What really impressed me about Brian May’s Brief History of 3D was how the producers acquired such a great collection of classic 3D clips and converted them into a format suitable for viewing on today’s 3D TV sets. Although the documentary features some shockingly bad but fun 3D clips from the past; modern audiences should not disregard the quality of all classic 3D experiments and productions – Some of them were just as clever as today’s 3D shows, perhaps not in plot but certainly in stereo 3D quality.

I asked Brian May what aspect of the documentary surprised or shocked him the most and he referred to the section about George Melies and I have to agree. George Melies was a stage magician from Paris who saw one of the Lumiere Brothers first screenings and turned immediately to film. To avoid paying import tax on entertainment materials (and also to reduce the pirating that was common even then) Melies came up with a way to take undeveloped negatives to the US that would be identical to the ones he developed in Paris. He put two cameras side by side on a single crank (they were hand cranked at about 12 frames per second in those days). As a result George Melies inadvertently produced lots of 3D films which were never shown as such. In Brian May’s Brief History of 3D, we get to see a clip which production company Bigger Pictures have put together to create a 3D master. Closing one eye reveals that one of the reels were later colourised, proving that screening the two reels together as a 3D film was never intentional. This is one of several ‘firsts’ in the documentary. One reel was found on the Internet and the other was found on a tape and each side had not been morphed together for many years. It is the first time the general public will ever get to see this 3D footage.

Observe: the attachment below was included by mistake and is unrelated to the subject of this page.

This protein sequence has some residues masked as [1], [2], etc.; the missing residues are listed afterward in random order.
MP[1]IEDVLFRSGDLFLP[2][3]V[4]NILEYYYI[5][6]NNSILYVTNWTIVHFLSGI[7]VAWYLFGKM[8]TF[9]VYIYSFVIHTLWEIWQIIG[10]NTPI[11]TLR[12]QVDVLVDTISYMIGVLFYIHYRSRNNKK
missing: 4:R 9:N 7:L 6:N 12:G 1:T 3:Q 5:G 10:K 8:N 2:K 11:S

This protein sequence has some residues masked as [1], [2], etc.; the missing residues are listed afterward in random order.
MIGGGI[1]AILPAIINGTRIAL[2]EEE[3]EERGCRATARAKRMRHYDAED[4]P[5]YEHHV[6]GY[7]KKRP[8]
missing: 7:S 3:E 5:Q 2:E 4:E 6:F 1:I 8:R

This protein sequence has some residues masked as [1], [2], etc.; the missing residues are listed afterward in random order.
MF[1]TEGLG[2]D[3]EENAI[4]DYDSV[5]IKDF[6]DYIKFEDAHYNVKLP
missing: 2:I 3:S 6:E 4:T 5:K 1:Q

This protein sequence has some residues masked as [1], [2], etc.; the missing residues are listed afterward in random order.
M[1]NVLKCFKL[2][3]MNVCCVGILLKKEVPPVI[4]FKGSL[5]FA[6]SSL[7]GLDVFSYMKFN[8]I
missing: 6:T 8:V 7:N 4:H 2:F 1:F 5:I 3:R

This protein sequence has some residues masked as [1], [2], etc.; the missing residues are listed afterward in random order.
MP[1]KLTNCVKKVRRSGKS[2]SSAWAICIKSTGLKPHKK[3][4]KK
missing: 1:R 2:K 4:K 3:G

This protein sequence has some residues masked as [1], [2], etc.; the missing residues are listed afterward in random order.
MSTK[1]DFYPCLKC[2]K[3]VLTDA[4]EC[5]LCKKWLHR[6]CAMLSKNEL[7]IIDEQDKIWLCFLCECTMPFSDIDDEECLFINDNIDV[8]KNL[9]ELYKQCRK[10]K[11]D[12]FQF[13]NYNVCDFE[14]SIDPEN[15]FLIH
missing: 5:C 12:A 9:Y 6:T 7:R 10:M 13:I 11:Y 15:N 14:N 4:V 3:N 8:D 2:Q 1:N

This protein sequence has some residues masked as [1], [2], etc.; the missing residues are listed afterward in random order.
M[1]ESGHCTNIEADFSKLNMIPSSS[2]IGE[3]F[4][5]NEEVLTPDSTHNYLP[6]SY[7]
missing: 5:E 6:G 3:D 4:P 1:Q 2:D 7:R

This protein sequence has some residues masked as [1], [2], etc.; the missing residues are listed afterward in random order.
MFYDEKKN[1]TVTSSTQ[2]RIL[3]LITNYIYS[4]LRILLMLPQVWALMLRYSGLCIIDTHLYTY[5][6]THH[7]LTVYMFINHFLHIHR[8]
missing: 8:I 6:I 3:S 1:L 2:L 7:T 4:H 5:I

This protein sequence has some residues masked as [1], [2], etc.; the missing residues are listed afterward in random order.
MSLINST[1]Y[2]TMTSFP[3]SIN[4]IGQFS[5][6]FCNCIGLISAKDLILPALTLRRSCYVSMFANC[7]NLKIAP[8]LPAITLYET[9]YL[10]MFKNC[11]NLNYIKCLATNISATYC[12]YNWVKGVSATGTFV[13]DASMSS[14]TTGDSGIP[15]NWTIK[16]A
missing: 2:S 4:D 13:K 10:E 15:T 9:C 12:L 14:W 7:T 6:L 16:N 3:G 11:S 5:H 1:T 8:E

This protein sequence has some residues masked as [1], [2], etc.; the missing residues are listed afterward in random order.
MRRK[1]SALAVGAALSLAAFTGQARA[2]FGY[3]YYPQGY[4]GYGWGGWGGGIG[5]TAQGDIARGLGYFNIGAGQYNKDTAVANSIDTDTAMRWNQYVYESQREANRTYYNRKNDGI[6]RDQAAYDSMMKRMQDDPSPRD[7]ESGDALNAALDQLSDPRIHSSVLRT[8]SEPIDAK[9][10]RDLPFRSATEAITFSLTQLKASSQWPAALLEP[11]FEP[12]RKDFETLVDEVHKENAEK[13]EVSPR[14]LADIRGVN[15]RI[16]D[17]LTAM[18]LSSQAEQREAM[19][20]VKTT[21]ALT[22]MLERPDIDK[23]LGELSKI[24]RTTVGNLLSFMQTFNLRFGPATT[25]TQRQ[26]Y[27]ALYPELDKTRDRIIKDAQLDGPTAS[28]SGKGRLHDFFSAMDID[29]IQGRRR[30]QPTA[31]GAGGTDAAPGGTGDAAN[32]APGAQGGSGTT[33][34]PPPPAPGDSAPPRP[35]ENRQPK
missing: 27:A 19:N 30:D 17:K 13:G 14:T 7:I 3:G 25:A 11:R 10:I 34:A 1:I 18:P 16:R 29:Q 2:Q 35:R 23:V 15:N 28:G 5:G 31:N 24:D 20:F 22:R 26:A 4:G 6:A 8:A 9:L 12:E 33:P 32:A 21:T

Brian May at 3D screening

Comin' at ya!One sequence that especially stood out (quite literally) was the 1980’s film Comin’ at Ya!, a 3D Western which effectively started the 1980’s 3D era. Comin’ At ya! has been digitally restored and premiered at the Berlin Film Festival this February. Including clips from a film like Comin’ At Ya! in a documentary for Sky 3D was a challenge due to Sky’s very strict depth budget criteria. It is one of the most extreme 3D films ever made, with nearly every shot having something flying out of the screen.

Bigger Pictures spent many days finding ways to show extreme 3D without hurting the audience. They came up with a solution to shrink the image and push it back in Z space.

Bigger Pictures told 3D Focus that if they left it as it was (where it converges between 40 and 70 feet from the screen) you would have to watch it from next door’s telly to be able to see it! Apparently Sky have made allowances for some of these extreme shots and broken the rules a little.

A shot that particularly intrigued me was Lucien Bull’s fly. A close up of a fly was shot at 2000 frames per second in 3D making it the world’s first ever slow motion 3D footage. The camera could only hold 50 frames so Bigger Pictures edited several shots together to give a sense of what Lucien Bull was trying to achieve. The result is fascinating and you really get a sense that you are watching something quite pioneering.

Bigger Pictures and Widescreen Productions worked closely with the BFI to include a sequence from a 1951 public information style film called A Solid Explanation. It is absolutely hilarious as a rather posh gentlemen uses his body to explain how 3D works but in a very typical understated 1950s British way.

In a moment that can’t help but make you smile, Brian May talks about the difference between negative and positive parallax. To show what negative parallax means he puts his hand out of the screen waving it in front of the viewer. I don’t know what that will look like on a smaller screen but it is certainly a nod to the 3D of yester-year with Brian May ending with “Sorry, we just had to do that!”

This is a must see documentary if you are a Sky 3D subscriber. In it a way it flies in the face of current Sky 3D productions in that it is a 3D documentary about 3D. Most 3D commissions for Sky 3D are produced without the third dimension having an influence on the plot or storyline. I can’t imagine this being very watchable in 2D unlike a lot of programmes broadcast on Sky 3D. This is a fun, well researched well paced documentary. I loved the extreme clips which made me ponder whether modern subtle 3D has lost its fun factor. Does it answer the question whether 3D is here to stay this time? Certainly not, but it does prove how mature the industry has become. Great stuff!